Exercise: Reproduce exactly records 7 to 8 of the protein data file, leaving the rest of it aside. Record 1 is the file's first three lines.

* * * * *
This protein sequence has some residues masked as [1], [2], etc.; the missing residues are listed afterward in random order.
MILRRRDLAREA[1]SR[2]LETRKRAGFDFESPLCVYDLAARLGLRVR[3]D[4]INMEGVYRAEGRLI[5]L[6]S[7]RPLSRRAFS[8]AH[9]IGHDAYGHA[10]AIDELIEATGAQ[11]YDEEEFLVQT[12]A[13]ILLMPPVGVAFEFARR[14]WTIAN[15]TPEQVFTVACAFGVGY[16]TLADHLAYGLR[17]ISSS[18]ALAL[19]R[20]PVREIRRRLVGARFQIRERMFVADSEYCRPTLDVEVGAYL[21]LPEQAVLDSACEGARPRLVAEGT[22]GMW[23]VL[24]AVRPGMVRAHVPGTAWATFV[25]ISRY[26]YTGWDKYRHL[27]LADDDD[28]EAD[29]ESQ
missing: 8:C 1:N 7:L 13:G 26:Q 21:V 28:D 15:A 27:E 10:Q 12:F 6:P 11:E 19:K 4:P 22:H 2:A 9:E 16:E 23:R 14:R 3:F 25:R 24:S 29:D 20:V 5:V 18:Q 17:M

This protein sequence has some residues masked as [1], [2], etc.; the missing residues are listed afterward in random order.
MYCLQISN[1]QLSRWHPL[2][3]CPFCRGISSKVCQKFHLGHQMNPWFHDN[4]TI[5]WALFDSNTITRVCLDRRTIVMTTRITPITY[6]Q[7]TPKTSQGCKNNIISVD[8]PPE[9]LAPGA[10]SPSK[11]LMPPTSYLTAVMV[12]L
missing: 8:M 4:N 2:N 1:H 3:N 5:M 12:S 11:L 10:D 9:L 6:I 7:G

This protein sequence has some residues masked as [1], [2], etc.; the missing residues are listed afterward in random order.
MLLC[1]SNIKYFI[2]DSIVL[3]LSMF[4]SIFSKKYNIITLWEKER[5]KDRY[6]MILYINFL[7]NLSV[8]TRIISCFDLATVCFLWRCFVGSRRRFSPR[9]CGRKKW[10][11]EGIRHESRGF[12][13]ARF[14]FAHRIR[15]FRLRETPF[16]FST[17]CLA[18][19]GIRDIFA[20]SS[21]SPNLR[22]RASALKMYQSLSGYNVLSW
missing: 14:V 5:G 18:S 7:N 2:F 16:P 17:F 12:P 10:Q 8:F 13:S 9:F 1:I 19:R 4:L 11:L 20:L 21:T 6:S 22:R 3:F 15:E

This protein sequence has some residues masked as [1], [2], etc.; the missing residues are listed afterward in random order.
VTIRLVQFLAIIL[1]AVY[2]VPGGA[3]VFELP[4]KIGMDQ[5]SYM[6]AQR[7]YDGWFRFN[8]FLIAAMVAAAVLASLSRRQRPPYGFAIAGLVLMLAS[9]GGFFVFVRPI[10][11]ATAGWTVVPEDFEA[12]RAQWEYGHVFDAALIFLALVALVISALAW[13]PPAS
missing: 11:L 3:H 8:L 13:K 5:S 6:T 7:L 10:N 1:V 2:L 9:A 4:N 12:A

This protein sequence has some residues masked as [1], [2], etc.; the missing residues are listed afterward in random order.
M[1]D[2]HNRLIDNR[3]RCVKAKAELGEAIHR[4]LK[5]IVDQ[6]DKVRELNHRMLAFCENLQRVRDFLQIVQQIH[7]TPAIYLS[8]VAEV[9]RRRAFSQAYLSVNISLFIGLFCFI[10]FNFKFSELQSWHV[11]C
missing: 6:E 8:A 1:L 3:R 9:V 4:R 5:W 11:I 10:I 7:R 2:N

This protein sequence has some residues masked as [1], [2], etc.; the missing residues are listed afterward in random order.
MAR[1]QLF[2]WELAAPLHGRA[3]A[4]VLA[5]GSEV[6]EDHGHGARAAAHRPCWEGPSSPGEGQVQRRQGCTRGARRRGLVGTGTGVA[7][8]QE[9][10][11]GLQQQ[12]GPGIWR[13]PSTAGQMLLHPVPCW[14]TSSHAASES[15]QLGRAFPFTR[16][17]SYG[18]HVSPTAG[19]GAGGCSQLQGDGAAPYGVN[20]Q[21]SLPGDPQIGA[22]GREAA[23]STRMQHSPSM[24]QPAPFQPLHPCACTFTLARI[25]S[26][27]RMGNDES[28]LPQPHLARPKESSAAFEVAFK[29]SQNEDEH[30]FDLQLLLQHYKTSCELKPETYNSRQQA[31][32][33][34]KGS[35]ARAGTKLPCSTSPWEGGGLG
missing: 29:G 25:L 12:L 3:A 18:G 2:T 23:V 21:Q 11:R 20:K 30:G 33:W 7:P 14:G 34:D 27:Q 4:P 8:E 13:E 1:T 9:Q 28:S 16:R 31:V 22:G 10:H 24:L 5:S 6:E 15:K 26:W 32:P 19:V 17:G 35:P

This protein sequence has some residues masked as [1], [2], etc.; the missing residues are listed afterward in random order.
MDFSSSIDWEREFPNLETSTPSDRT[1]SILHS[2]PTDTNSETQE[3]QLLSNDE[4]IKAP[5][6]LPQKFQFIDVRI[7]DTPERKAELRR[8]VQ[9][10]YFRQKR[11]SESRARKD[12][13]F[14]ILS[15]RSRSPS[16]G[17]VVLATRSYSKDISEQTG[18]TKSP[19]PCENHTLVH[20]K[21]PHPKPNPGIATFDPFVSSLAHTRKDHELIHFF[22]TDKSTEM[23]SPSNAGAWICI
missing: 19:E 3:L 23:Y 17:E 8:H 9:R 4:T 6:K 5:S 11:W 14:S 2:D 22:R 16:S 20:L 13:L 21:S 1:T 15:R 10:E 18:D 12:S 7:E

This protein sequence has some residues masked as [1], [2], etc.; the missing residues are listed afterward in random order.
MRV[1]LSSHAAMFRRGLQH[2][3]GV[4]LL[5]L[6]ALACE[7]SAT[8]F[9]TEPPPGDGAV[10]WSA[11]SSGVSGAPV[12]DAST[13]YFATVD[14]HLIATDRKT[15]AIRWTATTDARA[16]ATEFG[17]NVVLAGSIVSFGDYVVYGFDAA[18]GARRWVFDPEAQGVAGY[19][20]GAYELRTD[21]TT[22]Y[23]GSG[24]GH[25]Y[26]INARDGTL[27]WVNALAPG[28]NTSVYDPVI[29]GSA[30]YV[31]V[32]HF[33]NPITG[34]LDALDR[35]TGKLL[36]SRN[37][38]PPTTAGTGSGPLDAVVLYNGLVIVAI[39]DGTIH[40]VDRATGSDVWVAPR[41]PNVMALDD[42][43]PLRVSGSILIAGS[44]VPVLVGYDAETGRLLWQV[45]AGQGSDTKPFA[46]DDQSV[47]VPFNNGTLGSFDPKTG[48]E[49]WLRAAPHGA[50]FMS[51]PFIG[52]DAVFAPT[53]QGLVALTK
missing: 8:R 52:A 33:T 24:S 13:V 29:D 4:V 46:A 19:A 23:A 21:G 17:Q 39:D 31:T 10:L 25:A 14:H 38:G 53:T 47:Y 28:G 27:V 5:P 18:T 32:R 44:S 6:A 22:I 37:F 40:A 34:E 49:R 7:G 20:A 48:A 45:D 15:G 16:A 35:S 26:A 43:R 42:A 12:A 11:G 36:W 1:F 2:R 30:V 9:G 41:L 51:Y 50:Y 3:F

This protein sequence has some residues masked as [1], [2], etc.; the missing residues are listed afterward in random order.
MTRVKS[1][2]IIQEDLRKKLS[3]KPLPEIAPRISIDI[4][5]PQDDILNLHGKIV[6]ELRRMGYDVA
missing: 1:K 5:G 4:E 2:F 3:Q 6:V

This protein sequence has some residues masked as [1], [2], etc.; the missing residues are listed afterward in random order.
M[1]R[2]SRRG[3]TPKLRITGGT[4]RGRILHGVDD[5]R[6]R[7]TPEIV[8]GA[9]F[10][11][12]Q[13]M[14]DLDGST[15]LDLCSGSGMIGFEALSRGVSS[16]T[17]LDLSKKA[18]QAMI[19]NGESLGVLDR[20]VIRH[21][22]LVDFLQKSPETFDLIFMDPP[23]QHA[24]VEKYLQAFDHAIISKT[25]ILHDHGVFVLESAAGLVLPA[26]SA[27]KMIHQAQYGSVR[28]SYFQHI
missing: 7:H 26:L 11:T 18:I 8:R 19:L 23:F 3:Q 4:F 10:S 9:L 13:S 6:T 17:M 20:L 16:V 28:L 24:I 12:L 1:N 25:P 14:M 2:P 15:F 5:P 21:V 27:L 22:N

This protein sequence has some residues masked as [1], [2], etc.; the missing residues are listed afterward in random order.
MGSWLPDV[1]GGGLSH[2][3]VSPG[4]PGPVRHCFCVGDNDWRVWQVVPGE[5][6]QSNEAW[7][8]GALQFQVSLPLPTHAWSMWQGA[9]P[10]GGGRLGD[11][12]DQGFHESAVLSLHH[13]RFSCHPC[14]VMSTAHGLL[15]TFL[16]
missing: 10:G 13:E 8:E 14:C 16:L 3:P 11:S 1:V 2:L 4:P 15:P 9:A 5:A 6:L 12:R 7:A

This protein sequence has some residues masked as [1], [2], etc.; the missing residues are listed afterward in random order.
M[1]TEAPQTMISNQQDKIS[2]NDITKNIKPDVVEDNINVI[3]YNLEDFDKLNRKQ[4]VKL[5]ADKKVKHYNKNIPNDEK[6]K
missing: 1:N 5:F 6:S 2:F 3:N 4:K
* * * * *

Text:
This protein sequence has some residues masked as [1], [2], etc.; the missing residues are listed afterward in random order.
MDFSSSIDWEREFPNLETSTPSDRT[1]SILHS[2]PTDTNSETQE[3]QLLSNDE[4]IKAP[5][6]LPQKFQFIDVRI[7]DTPERKAELRR[8]VQ[9][10]YFRQKR[11]SESRARKD[12][13]F[14]ILS[15]RSRSPS[16]G[17]VVLATRSYSKDISEQTG[18]TKSP[19]PCENHTLVH[20]K[21]PHPKPNPGIATFDPFVSSLAHTRKDHELIHFF[22]TDKSTEM[23]SPSNAGAWICI
missing: 19:E 3:L 23:Y 17:E 8:H 9:R 4:T 6:K 5:S 11:W 14:S 2:D 22:R 16:S 20:L 13:L 21:S 1:T 15:R 10:E 18:D 12:S 7:E

This protein sequence has some residues masked as [1], [2], etc.; the missing residues are listed afterward in random order.
MRV[1]LSSHAAMFRRGLQH[2][3]GV[4]LL[5]L[6]ALACE[7]SAT[8]F[9]TEPPPGDGAV[10]WSA[11]SSGVSGAPV[12]DAST[13]YFATVD[14]HLIATDRKT[15]AIRWTATTDARA[16]ATEFG[17]NVVLAGSIVSFGDYVVYGFDAA[18]GARRWVFDPEAQGVAGY[19][20]GAYELRTD[21]TT[22]Y[23]GSG[24]GH[25]Y[26]INARDGTL[27]WVNALAPG[28]NTSVYDPVI[29]GSA[30]YV[31]V[32]HF[33]NPITG[34]LDALDR[35]TGKLL[36]SRN[37][38]PPTTAGTGSGPLDAVVLYNGLVIVAI[39]DGTIH[40]VDRATGSDVWVAPR[41]PNVMALDD[42][43]PLRVSGSILIAGS[44]VPVLVGYDAETGRLLWQV[45]AGQGSDTKPFA[46]DDQSV[47]VPFNNGTLGSFDPKTG[48]E[49]WLRAAPHGA[50]FMS[51]PFIG[52]DAVFAPT[53]QGLVALTK
missing: 8:R 52:A 33:T 24:S 13:V 29:D 4:V 46:A 19:A 23:A 21:G 17:Q 39:D 31:T 10:L 25:A 14:H 38:G 53:T 47:Y 28:G 27:V 5:P 18:T 32:R 44:S 6:A 22:I 37:F 40:A 34:E 49:R 7:G 20:A 48:A 45:D 15:G 16:A 35:S 26:A 43:R 42:A 12:A 11:G 36:W 1:F 2:R 30:V 9:G 41:L 51:Y 50:Y 3:F